Lavender is an instant mood boost. When you smell this fragrant plant, you are instantly calmed as it takes you to a very tranquil place.
If you have ever thought longingly of making your own lavender sachets and potpourri, the first step is to grow it in your own garden.
Planting lavender is an easy task and the plant is a welcome addition to any garden.
When to plant lavender? It’s best to start with small plants instead of seeds, and these can be planted in early to mid-spring, as long as the soil is warm enough and there is no threat to frost.
Once planted, you only need to water lavender every one to two weeks. The most difficult part of caring for your lavender is that you need to remember to prune it annually.
If left alone, lavender plants will become quite woody and bare at the base. To promote growth, cut off a third of the plant in the fall.
Finally, if you live in an area with very cold winters, add an extra layer of protection against freezing temperatures.
Planting Lavender in Different Climates
The warmth of a tropical climate is an asset to growing lavender but the high humidity can lead to too much moisture. Unless the soil can really drain well, root rot can quickly set in.
Because lavender does not require a lot of water once it has been established, there are varieties that do well in a dry climate.
Lavender will grow quite well in a temperate climate. The summers are warm enough and the winters don’t pose any threats. However, because temperate climates can have a lot of rainfall in the spring, take extra care to properly prepare the soil for better drainage.
The hot summers of a continental climate make lavender well-suited for this area. However, the cold winters may be a bit too much for the plant. If your winters are quite cold, be sure to give your lavender extra protection from the cold and wind.
While there are varieties of lavender that are hardy, there are none meant for a polar climate.
Choosing Lavender Seeds
When choosing which lavender variety to purchase it is actually better to start with plants than seeds. Lavender seeds don’t grow very well and it can be quite disappointing if they don’t take. Instead, start with small plants; they grow better and prevent a lot of frustration.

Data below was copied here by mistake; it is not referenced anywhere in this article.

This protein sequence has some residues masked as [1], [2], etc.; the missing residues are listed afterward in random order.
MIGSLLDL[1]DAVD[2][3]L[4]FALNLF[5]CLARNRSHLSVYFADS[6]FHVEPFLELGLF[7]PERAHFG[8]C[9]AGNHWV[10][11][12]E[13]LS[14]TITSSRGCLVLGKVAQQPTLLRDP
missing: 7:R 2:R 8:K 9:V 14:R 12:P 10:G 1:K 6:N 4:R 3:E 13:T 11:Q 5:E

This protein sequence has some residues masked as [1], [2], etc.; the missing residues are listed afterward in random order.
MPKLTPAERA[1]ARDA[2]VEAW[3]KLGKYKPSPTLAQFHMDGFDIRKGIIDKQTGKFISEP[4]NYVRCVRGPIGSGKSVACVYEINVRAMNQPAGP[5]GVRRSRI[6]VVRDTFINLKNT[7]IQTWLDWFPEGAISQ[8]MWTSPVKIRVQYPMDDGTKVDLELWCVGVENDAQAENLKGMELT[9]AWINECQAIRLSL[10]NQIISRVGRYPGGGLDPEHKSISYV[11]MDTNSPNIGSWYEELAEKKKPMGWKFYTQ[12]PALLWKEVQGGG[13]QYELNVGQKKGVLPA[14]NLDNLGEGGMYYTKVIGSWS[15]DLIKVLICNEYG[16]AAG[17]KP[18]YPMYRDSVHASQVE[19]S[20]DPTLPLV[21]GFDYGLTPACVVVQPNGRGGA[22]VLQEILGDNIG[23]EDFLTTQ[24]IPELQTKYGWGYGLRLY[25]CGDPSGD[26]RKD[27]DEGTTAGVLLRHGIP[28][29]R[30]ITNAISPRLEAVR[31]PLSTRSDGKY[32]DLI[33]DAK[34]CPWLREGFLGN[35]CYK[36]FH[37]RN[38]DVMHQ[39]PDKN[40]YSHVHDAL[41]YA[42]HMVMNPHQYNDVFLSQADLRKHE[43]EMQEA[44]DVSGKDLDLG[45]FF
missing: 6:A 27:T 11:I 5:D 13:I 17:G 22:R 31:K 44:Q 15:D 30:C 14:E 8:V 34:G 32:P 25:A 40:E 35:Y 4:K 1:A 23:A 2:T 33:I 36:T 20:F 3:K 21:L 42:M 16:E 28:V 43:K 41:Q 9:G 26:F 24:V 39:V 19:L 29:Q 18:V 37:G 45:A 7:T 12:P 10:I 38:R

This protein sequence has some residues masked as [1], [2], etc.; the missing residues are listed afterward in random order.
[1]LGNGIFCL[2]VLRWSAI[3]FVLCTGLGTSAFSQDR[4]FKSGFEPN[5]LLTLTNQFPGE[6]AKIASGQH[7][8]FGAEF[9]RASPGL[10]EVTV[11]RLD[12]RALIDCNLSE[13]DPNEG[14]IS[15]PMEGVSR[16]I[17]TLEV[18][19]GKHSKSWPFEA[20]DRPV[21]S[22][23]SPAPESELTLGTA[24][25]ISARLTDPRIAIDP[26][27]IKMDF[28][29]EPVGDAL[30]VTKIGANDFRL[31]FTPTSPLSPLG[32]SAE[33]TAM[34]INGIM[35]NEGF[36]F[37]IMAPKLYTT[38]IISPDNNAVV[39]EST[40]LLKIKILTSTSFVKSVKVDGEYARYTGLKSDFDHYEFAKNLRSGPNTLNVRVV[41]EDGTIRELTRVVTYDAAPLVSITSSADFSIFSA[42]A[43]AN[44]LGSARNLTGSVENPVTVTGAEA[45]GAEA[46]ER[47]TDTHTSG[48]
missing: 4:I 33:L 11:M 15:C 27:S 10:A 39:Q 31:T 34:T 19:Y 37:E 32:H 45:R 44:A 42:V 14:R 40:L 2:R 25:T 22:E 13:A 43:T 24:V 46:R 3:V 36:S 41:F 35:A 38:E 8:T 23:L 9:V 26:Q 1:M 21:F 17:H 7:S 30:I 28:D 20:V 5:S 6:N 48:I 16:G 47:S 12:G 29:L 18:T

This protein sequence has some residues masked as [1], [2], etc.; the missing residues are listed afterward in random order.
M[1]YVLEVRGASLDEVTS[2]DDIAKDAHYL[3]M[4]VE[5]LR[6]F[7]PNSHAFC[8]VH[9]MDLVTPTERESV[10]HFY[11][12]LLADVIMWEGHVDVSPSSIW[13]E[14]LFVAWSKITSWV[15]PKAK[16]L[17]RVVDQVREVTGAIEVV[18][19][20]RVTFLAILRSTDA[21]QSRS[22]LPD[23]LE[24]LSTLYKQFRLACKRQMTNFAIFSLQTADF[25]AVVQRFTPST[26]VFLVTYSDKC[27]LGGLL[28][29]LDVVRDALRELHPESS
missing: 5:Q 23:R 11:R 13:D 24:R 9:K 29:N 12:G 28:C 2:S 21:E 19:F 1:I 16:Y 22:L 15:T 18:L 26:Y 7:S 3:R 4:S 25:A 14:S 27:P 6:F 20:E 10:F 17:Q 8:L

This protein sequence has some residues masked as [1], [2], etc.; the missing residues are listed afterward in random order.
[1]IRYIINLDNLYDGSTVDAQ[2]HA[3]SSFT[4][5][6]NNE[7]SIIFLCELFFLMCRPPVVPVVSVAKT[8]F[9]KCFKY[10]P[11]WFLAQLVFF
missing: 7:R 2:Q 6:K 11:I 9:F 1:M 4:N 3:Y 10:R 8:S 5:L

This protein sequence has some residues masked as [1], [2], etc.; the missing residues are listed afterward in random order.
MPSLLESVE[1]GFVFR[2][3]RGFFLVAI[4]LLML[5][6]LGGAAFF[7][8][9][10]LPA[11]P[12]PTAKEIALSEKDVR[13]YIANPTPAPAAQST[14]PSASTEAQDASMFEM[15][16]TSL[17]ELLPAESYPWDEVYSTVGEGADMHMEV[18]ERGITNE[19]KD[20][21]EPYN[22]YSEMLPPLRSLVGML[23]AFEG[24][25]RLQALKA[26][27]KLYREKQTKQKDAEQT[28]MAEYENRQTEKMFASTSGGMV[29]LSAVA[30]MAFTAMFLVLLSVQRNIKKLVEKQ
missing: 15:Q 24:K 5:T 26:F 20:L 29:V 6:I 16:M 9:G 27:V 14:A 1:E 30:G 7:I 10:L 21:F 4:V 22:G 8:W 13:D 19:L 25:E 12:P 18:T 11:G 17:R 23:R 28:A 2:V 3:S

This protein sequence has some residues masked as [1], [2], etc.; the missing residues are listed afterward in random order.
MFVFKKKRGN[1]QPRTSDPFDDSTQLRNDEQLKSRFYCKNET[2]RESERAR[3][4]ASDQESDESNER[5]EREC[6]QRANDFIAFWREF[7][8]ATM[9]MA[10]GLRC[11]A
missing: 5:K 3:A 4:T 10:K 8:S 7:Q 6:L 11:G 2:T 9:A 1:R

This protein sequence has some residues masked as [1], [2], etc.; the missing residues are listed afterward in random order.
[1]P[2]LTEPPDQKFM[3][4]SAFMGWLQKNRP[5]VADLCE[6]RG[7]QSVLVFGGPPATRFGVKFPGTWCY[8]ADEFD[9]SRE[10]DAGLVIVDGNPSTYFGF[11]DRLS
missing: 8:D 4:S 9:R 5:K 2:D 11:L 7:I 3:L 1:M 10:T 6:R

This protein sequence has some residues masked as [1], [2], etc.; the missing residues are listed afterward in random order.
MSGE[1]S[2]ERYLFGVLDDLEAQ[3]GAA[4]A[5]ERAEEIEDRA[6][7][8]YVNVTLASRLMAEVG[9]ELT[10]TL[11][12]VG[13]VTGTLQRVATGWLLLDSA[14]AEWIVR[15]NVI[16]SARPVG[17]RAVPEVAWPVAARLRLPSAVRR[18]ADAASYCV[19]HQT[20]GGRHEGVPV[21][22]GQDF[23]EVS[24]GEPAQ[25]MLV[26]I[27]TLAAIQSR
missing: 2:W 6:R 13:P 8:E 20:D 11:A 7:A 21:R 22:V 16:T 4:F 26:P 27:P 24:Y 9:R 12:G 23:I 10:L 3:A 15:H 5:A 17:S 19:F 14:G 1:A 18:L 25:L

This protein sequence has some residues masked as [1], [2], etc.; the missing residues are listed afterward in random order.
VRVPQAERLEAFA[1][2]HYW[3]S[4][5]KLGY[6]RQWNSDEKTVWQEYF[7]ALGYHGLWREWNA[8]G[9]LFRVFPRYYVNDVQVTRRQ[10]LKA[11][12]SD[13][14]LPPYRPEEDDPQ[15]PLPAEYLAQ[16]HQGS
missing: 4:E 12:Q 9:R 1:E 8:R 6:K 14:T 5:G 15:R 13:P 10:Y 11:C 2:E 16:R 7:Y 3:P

One of the most popular varieties is English lavender. Within this there are actually many varieties, including different colors.
Spanish lavender is also a popular option and recommended if you live in an area where winters are not very cold.
If you are looking for a larger lavender plant with long flower spikes, opt for Portuguese lavender. While it only blooms once a year, it is great for areas with high humidity and won’t succumb to root rot if there is too much moisture.
How to Plant Lavender Seeds
There are two times of the year that you can plant lavender. The first is in the spring, after the threat of frost has eased.
While the soil doesn’t have to be too hot, it should be warm, so aim for mid-May. If you have young lavender plants, then this is the best time to plant them, so that they will have the whole summer to become established.
An alternative growing time is in the fall. Because lavender is a perennial plant, it will come back the next year. However, to give your lavender the best chance of surviving the winter, be sure to only plant mature, established plants in the fall.
Once you have determined when you want to plant your lavender, it’s time to pick a spot. The really nice aspect to lavender is that it grows in soil of all qualities, as it is quite a hardy plant.
The main thing to consider is that your soil should have good drainage. Wet areas where water can pool will lead to root rot.
Check your soil as you can always add to it for better growing conditions. Clay can be quite compact, so break it apart and add organic matter to it, such as compost.
While you may have come across lavender seeds it is actually quite hard to go this route. Instead, save yourself a bit of effort and start with small plants instead. An alternative is if you get cuttings from a mature plant, although this also takes a bit of effort.